How does it help to see the longer term in more granular detail? One big reason is investors who think about the ups and downs along the way—or who know a fund’s average returns for many periods, compared with a return based on a single starting and ending point—are likely to keep cooler heads in times of market volatility. Basing a decision to sell on a recent plunge, for example, is what sent many people fleeing equities in 2008-09 when they should have been getting in.

Similarly, many investors today are piling back into equities based on recent performance at a time when prices are near record highs.

“I think these big numbers [in recent trailing returns for equities] are part of the reason that you’re seeing this switch in flows out of bond funds and into stock funds,” says Mr. Wiener. “People are using [single] point-in-time numbers, looking at the S&P, and saying, ‘We’re getting 19% over five years! That’s fantastic!’ ”

Mr. Wiener and others note that trailing five-year returns for equities are likely to look even more tempting in the next few months, as the final months of the 2007-09 bear market drop out of the calculation.

“If you took a look at any of those funds [on Morningstar] in March 2009 and asked how they’d done over the past five years, it would look pretty sad,” says Doug Short, vice president of research for financial-data provider Advisor Perspectives in Lexington, Mass. “It looks a whole lot better now, especially if you’re looking at a five-year return.”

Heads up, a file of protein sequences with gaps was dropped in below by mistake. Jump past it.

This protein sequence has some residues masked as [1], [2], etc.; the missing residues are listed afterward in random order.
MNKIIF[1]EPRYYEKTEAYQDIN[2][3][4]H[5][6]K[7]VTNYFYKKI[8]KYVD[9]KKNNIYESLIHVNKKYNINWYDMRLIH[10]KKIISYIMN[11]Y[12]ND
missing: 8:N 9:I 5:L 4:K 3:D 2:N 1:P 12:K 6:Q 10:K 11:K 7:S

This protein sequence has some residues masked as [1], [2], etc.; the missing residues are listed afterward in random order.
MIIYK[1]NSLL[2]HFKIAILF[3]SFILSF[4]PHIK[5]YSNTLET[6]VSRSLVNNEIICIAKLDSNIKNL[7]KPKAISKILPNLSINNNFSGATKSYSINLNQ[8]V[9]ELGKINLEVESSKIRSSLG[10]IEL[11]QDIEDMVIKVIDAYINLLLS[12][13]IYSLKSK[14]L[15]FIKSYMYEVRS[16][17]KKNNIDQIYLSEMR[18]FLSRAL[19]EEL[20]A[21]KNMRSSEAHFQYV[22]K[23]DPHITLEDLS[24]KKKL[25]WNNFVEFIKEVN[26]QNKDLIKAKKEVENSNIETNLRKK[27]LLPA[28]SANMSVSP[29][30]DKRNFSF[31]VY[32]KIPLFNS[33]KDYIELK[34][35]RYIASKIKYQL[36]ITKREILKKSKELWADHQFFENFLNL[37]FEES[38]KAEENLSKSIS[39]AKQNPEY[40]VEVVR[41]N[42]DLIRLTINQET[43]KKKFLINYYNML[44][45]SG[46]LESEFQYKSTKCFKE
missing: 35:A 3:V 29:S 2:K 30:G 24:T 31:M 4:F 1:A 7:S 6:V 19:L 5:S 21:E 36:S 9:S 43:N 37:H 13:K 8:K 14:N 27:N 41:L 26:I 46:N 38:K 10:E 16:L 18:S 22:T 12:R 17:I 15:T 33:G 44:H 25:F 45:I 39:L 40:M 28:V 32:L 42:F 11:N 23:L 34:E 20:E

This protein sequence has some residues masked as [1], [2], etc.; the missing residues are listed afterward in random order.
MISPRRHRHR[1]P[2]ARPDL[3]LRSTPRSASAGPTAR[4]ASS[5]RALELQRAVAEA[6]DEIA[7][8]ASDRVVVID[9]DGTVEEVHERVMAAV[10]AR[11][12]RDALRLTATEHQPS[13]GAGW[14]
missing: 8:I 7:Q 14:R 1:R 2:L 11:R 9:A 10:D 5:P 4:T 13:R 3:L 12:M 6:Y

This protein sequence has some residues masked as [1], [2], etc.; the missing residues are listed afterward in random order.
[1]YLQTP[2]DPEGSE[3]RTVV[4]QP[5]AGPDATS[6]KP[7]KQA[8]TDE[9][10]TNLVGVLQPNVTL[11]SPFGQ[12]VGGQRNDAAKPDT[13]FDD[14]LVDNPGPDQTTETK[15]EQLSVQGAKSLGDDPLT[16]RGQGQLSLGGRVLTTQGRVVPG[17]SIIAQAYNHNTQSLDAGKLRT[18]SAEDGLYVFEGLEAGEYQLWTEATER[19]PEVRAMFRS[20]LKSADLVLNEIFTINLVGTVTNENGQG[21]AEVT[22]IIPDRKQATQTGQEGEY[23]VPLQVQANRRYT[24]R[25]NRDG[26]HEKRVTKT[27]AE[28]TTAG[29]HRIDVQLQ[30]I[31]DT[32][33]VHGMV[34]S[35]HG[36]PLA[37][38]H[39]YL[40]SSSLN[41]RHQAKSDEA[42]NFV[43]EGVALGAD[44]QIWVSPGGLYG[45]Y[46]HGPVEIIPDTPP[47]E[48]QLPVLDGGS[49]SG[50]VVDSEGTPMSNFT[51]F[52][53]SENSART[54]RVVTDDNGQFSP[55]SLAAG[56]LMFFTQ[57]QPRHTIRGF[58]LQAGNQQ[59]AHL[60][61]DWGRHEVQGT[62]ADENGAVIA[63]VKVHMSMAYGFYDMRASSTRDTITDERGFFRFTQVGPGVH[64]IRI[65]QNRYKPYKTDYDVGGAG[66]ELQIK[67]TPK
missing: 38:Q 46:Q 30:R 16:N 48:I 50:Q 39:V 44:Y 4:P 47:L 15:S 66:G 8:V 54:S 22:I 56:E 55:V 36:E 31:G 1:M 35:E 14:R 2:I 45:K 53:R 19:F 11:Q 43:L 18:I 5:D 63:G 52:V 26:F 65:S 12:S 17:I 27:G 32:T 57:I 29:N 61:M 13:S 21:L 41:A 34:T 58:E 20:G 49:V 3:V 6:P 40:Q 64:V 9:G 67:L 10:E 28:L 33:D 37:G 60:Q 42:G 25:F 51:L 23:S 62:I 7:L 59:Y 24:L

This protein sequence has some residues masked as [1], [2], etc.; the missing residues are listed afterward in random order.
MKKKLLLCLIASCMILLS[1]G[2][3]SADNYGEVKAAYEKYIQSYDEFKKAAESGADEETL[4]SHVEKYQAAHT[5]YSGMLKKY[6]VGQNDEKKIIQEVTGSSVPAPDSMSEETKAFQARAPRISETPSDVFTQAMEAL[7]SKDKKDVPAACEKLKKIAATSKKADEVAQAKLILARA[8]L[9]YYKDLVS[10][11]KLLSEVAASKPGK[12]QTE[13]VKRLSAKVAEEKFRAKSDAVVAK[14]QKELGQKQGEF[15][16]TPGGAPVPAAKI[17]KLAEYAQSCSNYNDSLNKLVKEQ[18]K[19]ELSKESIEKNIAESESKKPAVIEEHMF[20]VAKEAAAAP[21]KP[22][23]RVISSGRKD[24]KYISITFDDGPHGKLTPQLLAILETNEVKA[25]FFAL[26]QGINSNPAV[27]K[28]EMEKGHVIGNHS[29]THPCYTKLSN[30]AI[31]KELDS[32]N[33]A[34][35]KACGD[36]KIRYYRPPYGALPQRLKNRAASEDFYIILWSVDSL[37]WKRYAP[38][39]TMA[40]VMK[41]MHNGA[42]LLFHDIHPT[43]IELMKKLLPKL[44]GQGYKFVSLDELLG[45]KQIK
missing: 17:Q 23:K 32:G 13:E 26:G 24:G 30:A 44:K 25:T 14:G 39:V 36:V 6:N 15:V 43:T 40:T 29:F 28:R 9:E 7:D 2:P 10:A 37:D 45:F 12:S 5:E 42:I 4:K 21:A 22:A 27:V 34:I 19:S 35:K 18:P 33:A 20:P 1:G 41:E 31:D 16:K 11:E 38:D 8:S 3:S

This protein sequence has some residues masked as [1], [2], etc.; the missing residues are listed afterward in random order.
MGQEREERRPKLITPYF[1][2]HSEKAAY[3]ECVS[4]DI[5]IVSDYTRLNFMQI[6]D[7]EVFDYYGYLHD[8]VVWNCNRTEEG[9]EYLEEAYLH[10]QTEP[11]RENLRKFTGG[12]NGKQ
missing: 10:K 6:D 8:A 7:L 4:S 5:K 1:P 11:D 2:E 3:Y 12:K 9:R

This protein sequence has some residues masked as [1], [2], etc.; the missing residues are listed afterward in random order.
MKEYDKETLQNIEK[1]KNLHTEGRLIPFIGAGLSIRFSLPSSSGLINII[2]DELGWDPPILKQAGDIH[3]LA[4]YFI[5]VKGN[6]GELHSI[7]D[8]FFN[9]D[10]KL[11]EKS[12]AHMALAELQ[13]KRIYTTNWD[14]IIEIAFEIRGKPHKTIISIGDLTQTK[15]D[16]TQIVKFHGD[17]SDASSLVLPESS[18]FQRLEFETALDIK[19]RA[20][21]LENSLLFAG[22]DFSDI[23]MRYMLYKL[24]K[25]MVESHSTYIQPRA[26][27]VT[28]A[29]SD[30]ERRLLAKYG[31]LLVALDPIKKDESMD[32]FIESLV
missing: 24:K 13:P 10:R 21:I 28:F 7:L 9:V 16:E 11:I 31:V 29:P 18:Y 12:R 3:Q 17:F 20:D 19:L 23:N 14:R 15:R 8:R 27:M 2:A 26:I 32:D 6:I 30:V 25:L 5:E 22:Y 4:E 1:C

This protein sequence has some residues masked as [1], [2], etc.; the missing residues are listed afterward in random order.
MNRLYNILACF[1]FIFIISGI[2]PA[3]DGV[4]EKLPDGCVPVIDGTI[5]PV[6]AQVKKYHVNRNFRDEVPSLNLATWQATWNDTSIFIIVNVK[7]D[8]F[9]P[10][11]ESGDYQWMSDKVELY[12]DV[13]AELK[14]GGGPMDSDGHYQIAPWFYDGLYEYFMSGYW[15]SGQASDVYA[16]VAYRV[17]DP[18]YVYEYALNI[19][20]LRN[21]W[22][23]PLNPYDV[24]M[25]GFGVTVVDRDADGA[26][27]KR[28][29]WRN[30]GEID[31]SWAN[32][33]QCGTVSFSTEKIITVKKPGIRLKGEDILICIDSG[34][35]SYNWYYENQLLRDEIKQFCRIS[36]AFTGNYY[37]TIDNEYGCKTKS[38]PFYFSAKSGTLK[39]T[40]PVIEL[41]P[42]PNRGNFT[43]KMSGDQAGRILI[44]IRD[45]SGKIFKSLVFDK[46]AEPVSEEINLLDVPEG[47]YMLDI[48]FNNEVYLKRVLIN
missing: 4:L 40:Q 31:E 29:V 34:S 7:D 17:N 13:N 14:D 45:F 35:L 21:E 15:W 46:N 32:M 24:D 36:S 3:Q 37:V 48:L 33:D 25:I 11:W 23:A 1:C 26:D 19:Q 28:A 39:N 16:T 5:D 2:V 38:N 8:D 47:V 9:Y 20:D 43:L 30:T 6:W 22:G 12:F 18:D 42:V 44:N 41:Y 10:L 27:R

The sharper focus of rolling returns on multiple smaller periods also can be helpful in assessing performance of a fund or portfolio in which there is steady turnover in the pool of assets. In such cases, looking at returns for a rolling series of periods can be much more revealing of how the underlying assets contributed to overall performance than simply knowing what the fund’s returns were after one, three and five years.

Michael Herbst, director of active-funds research for Morningstar, says if he wants to evaluate a manager of a fund in which the typical asset is sold after five years, “I’m going to look at [the fund’s] rolling five-year returns, because that’s a time horizon that’s more consistent with the time horizon of the manager.”

Some Limitations

To be sure, rolling returns have their limitations. For one, to make them statistically significant, you need lots of historical data to draw from. That might not be available for newer funds. Similarly, older data isn’t relevant if a fund had a management change only a few years ago, Mr. Herbst says.